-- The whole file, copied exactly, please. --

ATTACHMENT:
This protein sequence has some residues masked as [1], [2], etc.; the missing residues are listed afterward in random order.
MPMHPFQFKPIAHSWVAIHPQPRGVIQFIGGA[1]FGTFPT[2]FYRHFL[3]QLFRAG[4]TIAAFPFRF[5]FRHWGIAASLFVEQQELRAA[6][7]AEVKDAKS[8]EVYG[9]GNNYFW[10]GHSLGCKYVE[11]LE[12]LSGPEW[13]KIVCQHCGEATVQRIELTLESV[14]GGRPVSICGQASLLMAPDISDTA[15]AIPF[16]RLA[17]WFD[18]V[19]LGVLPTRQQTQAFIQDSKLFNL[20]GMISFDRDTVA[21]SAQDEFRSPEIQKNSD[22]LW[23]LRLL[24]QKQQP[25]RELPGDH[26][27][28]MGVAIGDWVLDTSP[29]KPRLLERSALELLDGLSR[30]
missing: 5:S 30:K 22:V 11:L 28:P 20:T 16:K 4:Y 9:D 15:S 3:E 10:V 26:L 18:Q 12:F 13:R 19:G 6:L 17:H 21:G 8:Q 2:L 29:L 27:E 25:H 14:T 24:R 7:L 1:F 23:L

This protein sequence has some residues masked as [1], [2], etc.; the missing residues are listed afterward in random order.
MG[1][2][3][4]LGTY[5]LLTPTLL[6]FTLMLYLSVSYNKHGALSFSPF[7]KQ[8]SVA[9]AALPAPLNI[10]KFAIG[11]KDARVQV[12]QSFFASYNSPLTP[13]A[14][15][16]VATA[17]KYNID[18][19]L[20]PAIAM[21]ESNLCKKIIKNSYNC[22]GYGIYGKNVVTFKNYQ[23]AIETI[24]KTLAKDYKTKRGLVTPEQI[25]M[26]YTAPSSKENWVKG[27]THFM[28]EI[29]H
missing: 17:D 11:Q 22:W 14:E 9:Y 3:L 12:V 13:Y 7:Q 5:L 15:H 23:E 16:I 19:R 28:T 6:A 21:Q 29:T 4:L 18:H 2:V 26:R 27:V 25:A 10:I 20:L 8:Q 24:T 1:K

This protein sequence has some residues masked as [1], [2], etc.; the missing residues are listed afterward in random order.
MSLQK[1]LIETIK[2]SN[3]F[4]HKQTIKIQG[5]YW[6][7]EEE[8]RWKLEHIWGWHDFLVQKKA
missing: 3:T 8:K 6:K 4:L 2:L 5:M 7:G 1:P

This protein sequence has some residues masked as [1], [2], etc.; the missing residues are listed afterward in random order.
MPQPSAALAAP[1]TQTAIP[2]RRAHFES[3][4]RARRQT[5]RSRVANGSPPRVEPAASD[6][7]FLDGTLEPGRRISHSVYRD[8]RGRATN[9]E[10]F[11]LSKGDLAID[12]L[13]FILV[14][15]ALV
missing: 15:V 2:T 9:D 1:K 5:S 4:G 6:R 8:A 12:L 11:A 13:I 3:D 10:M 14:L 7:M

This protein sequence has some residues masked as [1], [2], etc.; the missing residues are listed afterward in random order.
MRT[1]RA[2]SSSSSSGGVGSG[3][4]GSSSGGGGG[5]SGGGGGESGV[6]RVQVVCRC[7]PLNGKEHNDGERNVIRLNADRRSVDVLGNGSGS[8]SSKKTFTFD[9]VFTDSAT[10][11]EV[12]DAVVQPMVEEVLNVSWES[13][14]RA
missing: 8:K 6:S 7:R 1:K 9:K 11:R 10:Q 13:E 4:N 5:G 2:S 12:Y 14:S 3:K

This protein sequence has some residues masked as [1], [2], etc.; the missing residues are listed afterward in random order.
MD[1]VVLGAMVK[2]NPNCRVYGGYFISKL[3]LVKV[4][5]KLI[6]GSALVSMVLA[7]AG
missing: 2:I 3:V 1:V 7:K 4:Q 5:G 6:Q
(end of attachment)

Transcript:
This protein sequence has some residues masked as [1], [2], etc.; the missing residues are listed afterward in random order.
MPMHPFQFKPIAHSWVAIHPQPRGVIQFIGGA[1]FGTFPT[2]FYRHFL[3]QLFRAG[4]TIAAFPFRF[5]FRHWGIAASLFVEQQELRAA[6][7]AEVKDAKS[8]EVYG[9]GNNYFW[10]GHSLGCKYVE[11]LE[12]LSGPEW[13]KIVCQHCGEATVQRIELTLESV[14]GGRPVSICGQASLLMAPDISDTA[15]AIPF[16]RLA[17]WFD[18]V[19]LGVLPTRQQTQAFIQDSKLFNL[20]GMISFDRDTVA[21]SAQDEFRSPEIQKNSD[22]LW[23]LRLL[24]QKQQP[25]RELPGDH[26][27][28]MGVAIGDWVLDTSP[29]KPRLLERSALELLDGLSR[30]
missing: 5:S 30:K 22:V 11:L 28:P 20:T 16:K 4:Y 9:D 15:S 3:E 10:V 26:L 18:Q 12:F 13:R 19:G 6:L 17:H 21:G 8:Q 2:L 29:L 27:E 25:H 14:T 24:R 7:L 1:F 23:L

This protein sequence has some residues masked as [1], [2], etc.; the missing residues are listed afterward in random order.
MG[1][2][3][4]LGTY[5]LLTPTLL[6]FTLMLYLSVSYNKHGALSFSPF[7]KQ[8]SVA[9]AALPAPLNI[10]KFAIG[11]KDARVQV[12]QSFFASYNSPLTP[13]A[14][15][16]VATA[17]KYNID[18][19]L[20]PAIAM[21]ESNLCKKIIKNSYNC[22]GYGIYGKNVVTFKNYQ[23]AIETI[24]KTLAKDYKTKRGLVTPEQI[25]M[26]YTAPSSKENWVKG[27]THFM[28]EI[29]H
missing: 17:D 11:Q 22:W 14:E 9:Y 3:L 12:V 13:Y 7:Q 5:L 15:H 23:E 16:I 19:R 28:T 6:A 21:Q 29:T 4:L 18:H 2:V 26:R 27:V 25:A 10:I 20:L 8:Q 24:T 1:K

This protein sequence has some residues masked as [1], [2], etc.; the missing residues are listed afterward in random order.
MSLQK[1]LIETIK[2]SN[3]F[4]HKQTIKIQG[5]YW[6][7]EEE[8]RWKLEHIWGWHDFLVQKKA
missing: 3:T 8:K 6:K 4:L 2:L 5:M 7:G 1:P

This protein sequence has some residues masked as [1], [2], etc.; the missing residues are listed afterward in random order.
MPQPSAALAAP[1]TQTAIP[2]RRAHFES[3][4]RARRQT[5]RSRVANGSPPRVEPAASD[6][7]FLDGTLEPGRRISHSVYRD[8]RGRATN[9]E[10]F[11]LSKGDLAID[12]L[13]FILV[14][15]ALV
missing: 15:V 2:T 9:D 1:K 5:S 4:G 6:R 8:A 12:L 11:A 13:I 3:D 10:M 14:L 7:M

This protein sequence has some residues masked as [1], [2], etc.; the missing residues are listed afterward in random order.
MRT[1]RA[2]SSSSSSGGVGSG[3][4]GSSSGGGGG[5]SGGGGGESGV[6]RVQVVCRC[7]PLNGKEHNDGERNVIRLNADRRSVDVLGNGSGS[8]SSKKTFTFD[9]VFTDSAT[10][11]EV[12]DAVVQPMVEEVLNVSWES[13][14]RA
missing: 8:K 6:S 7:R 1:K 9:K 11:R 10:Q 13:E 4:N 5:G 2:S 12:Y 14:S 3:K

This protein sequence has some residues masked as [1], [2], etc.; the missing residues are listed afterward in random order.
MD[1]VVLGAMVK[2]NPNCRVYGGYFISKL[3]LVKV[4][5]KLI[6]GSALVSMVLA[7]AG
missing: 2:I 3:V 1:V 7:K 4:Q 5:G 6:Q